The War Cry comments on violence in the media
FOR many years one insurance company’s advertising slogan was: ‘We won’t make a drama out of a crisis.’ But where insurance companies may wish to avoid real-life dramas, TV and film producers are more than keen on them.
This year has brought the release of films such as Darkest Hour, which retold the story of Winston Churchill becoming prime minister during the Second World War, and The 15:17 to Paris, which portrayed how three tourists foiled a terrorist attack on a train in 2015.
Many television programmes have also dramatised real-life events, including last Monday’s Mother’s Day, which was based on the IRA bomb attacks in Warrington in 1993. Viewers may well have been shocked during the early scenes that were set in the streets where the bombs went off. The drama depicted a dazed and confused Tim Parry, who died as a result of the injuries he sustained.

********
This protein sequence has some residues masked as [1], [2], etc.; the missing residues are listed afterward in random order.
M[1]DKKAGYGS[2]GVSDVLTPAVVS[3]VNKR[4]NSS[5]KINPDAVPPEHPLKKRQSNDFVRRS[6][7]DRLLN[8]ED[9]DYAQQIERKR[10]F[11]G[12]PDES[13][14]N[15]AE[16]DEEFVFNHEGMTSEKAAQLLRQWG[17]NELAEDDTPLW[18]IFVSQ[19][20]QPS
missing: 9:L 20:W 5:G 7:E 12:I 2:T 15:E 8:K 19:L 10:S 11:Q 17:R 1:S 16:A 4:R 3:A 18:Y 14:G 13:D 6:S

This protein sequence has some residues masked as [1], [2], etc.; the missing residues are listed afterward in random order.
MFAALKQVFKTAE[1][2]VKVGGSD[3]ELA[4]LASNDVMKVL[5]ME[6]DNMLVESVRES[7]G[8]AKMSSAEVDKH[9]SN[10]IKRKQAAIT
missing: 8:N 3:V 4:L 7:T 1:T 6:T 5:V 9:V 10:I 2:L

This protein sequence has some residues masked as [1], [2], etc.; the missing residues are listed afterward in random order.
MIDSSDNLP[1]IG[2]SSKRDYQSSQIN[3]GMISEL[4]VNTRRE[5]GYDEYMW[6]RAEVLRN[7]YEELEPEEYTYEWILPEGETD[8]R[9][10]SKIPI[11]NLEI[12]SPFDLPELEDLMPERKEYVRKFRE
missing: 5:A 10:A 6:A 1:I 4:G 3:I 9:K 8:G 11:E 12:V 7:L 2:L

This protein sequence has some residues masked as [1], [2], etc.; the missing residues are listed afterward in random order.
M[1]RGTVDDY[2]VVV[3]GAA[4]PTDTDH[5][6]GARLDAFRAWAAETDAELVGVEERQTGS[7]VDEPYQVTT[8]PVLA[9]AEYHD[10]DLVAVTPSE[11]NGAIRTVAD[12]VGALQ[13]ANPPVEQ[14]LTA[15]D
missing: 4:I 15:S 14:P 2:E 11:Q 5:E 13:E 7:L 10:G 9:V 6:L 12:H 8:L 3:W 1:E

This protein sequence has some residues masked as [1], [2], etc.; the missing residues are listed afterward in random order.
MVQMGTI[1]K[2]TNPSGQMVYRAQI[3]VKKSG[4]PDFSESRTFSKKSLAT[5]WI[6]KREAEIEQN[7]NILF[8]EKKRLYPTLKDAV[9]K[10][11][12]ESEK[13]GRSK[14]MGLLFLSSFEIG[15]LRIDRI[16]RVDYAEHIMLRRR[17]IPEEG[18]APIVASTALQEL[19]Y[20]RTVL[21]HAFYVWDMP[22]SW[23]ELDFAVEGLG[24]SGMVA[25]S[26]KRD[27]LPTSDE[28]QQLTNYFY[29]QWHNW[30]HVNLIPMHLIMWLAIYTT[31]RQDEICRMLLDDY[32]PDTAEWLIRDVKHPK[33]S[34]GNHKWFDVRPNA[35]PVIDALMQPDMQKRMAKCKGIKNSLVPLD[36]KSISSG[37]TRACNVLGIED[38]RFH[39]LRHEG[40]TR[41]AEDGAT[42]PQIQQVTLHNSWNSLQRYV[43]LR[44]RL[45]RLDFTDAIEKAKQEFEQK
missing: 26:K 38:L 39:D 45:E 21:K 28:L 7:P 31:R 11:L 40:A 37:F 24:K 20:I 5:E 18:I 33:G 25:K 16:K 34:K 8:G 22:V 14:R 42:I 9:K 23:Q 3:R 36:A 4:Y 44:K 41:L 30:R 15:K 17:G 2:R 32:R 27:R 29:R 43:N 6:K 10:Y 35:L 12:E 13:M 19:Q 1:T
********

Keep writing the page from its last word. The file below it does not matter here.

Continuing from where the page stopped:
Tim’s mother, Wendy, could hardly bear to watch the programme, as she tells us in this week’s War Cry. But she hopes that Mother’s Day will inspire people and give them hope that good can come from appalling situations.
However, as the viewing public, we need to make sure that in all such dramas, we see the underlying message and not just the violence. It is important that we do so, because we can become so used to seeing shocking scenes – whether in dramas or in the gritty real world of our news bulletins – that they no longer shock us.
Last year, a study by the Media Awareness Network said that children who were exposed to repeated television violence can become desensitised to violence generally and are more likely to develop aggressive behaviour.
It is not only children, though, who can be affected. It is possible for adults to witness so much violence on the small screen that it becomes an accepted norm – and that would be an unwelcome watershed.
The War Cry
The War Cry
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